A silver price history chart shows the value of silver over a certain time period, typically several years or decades. Silver price history charts usually use the value of one ounce of pure silver, not the sterling silver used in jewelry, decorations or luxury food and beverage services.
Most silver price history charts use the value of one ounce of silver because that is the quantity in which most banks and foundries sell investment silver. The price on the chart is an average, because different types of investment silver, even of the same purity, have different values. The most expensive types of investment silver are coins which national banks and mints issue, while the most inexpensive are simple silver bars or ingots sold by foundries or mineral companies.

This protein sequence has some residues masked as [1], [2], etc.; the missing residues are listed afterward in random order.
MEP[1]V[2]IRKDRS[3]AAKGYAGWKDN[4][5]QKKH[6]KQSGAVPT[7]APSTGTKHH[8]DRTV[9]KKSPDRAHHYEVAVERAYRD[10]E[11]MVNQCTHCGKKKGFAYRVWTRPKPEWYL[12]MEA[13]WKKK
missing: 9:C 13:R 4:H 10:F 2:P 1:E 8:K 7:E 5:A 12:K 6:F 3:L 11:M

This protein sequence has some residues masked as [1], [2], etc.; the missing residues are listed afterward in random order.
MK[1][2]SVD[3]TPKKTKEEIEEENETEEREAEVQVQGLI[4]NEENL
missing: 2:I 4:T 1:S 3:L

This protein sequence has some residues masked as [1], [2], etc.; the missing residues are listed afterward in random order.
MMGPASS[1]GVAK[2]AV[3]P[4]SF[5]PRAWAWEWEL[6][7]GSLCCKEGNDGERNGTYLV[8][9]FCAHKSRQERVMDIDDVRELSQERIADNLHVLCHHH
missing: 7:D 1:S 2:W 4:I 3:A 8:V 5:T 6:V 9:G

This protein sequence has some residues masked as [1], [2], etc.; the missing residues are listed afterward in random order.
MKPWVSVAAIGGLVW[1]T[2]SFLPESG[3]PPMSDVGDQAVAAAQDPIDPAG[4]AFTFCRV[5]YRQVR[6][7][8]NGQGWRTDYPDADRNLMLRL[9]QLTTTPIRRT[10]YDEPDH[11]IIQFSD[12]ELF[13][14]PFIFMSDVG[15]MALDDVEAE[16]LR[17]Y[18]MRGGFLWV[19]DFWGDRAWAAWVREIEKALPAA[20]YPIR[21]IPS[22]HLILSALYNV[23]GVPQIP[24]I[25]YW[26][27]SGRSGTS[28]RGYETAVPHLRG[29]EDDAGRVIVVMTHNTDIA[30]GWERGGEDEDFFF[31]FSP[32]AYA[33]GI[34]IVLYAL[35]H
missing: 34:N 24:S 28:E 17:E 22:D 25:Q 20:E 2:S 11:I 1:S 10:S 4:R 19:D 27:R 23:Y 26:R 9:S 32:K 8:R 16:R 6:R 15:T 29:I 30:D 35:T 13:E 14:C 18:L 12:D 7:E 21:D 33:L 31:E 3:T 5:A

Silver price history charts contain a wealth of information about economic history. Silver, like all precious metals, is used as a form of protection against inflation. While currency values can fluctuate wildly during booms, recessions and depressions, precious metals tend to hold their value. Because of this, many people often buy large amounts of silver immediately preceding economic downturns. A large spike in the price of silver indicates a buying frenzy and implies economic problems, while a sharp dip in prices is evidence of a booming economy where few feel the need to hedge against inflation.